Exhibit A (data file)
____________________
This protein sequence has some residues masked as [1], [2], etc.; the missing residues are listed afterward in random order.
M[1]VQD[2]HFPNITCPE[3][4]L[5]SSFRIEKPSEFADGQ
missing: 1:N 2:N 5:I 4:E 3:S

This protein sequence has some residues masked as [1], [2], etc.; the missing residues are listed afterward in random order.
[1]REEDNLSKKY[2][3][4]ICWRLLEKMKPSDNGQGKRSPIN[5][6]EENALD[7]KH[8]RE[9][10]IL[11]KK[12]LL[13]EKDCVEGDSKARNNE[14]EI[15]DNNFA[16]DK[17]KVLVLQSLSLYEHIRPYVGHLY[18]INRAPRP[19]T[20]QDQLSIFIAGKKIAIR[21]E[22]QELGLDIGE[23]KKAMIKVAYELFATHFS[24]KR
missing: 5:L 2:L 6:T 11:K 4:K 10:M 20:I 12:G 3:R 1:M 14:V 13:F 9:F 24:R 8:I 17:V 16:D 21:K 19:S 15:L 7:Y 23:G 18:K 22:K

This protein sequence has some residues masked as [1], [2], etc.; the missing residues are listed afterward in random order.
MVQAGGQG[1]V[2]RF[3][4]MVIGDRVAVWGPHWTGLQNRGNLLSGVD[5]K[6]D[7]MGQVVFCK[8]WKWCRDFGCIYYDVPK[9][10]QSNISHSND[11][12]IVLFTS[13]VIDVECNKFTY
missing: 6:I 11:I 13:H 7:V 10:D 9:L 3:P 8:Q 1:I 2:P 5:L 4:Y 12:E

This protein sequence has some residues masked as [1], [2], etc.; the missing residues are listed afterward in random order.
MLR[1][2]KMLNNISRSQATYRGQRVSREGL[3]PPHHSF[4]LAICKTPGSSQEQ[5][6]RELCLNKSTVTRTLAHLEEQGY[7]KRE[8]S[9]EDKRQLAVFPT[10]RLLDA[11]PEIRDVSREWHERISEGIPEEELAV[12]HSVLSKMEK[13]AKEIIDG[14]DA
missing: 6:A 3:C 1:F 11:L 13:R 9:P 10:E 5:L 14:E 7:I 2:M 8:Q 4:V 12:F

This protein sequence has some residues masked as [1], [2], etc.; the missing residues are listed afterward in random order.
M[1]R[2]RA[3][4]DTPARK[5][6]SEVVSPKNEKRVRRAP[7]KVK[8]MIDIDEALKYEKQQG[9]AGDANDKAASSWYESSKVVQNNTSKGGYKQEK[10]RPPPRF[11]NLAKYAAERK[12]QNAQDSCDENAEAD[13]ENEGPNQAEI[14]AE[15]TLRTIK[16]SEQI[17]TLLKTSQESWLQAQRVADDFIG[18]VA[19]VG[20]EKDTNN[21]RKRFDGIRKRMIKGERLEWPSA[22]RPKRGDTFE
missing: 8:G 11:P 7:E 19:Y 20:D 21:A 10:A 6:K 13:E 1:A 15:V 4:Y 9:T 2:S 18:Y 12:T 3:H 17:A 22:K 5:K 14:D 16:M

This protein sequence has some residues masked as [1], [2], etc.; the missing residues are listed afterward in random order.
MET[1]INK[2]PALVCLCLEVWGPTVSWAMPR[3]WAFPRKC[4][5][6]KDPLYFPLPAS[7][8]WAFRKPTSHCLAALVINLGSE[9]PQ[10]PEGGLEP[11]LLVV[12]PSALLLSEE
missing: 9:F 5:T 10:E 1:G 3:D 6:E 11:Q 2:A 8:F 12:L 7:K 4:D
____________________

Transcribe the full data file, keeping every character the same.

This protein sequence has some residues masked as [1], [2], etc.; the missing residues are listed afterward in random order.
M[1]VQD[2]HFPNITCPE[3][4]L[5]SSFRIEKPSEFADGQ
missing: 1:N 2:N 5:I 4:E 3:S

This protein sequence has some residues masked as [1], [2], etc.; the missing residues are listed afterward in random order.
[1]REEDNLSKKY[2][3][4]ICWRLLEKMKPSDNGQGKRSPIN[5][6]EENALD[7]KH[8]RE[9][10]IL[11]KK[12]LL[13]EKDCVEGDSKARNNE[14]EI[15]DNNFA[16]DK[17]KVLVLQSLSLYEHIRPYVGHLY[18]INRAPRP[19]T[20]QDQLSIFIAGKKIAIR[21]E[22]QELGLDIGE[23]KKAMIKVAYELFATHFS[24]KR
missing: 5:L 2:L 6:T 11:K 4:K 10:M 20:I 12:G 3:R 1:M 14:V 13:F 9:F 24:R 8:I 17:V 16:D 21:K 19:S 15:L 7:Y 23:G 18:K 22:K

This protein sequence has some residues masked as [1], [2], etc.; the missing residues are listed afterward in random order.
MVQAGGQG[1]V[2]RF[3][4]MVIGDRVAVWGPHWTGLQNRGNLLSGVD[5]K[6]D[7]MGQVVFCK[8]WKWCRDFGCIYYDVPK[9][10]QSNISHSND[11][12]IVLFTS[13]VIDVECNKFTY
missing: 6:I 11:I 13:H 7:V 10:D 9:L 3:P 8:Q 1:I 2:P 5:L 4:Y 12:E

This protein sequence has some residues masked as [1], [2], etc.; the missing residues are listed afterward in random order.
MLR[1][2]KMLNNISRSQATYRGQRVSREGL[3]PPHHSF[4]LAICKTPGSSQEQ[5][6]RELCLNKSTVTRTLAHLEEQGY[7]KRE[8]S[9]EDKRQLAVFPT[10]RLLDA[11]PEIRDVSREWHERISEGIPEEELAV[12]HSVLSKMEK[13]AKEIIDG[14]DA
missing: 6:A 3:C 1:F 11:L 13:R 9:P 10:E 5:L 14:E 7:I 2:M 8:Q 4:V 12:F

This protein sequence has some residues masked as [1], [2], etc.; the missing residues are listed afterward in random order.
M[1]R[2]RA[3][4]DTPARK[5][6]SEVVSPKNEKRVRRAP[7]KVK[8]MIDIDEALKYEKQQG[9]AGDANDKAASSWYESSKVVQNNTSKGGYKQEK[10]RPPPRF[11]NLAKYAAERK[12]QNAQDSCDENAEAD[13]ENEGPNQAEI[14]AE[15]TLRTIK[16]SEQI[17]TLLKTSQESWLQAQRVADDFIG[18]VA[19]VG[20]EKDTNN[21]RKRFDGIRKRMIKGERLEWPSA[22]RPKRGDTFE
missing: 8:G 11:P 7:E 19:Y 20:D 21:A 10:A 6:K 13:E 1:A 15:V 4:Y 9:T 2:S 18:Y 12:T 3:H 17:A 22:K 5:K 14:D 16:M

This protein sequence has some residues masked as [1], [2], etc.; the missing residues are listed afterward in random order.
MET[1]INK[2]PALVCLCLEVWGPTVSWAMPR[3]WAFPRKC[4][5][6]KDPLYFPLPAS[7][8]WAFRKPTSHCLAALVINLGSE[9]PQ[10]PEGGLEP[11]LLVV[12]PSALLLSEE
missing: 9:F 5:T 10:E 1:G 3:D 6:E 11:Q 2:A 8:F 12:L 7:K 4:D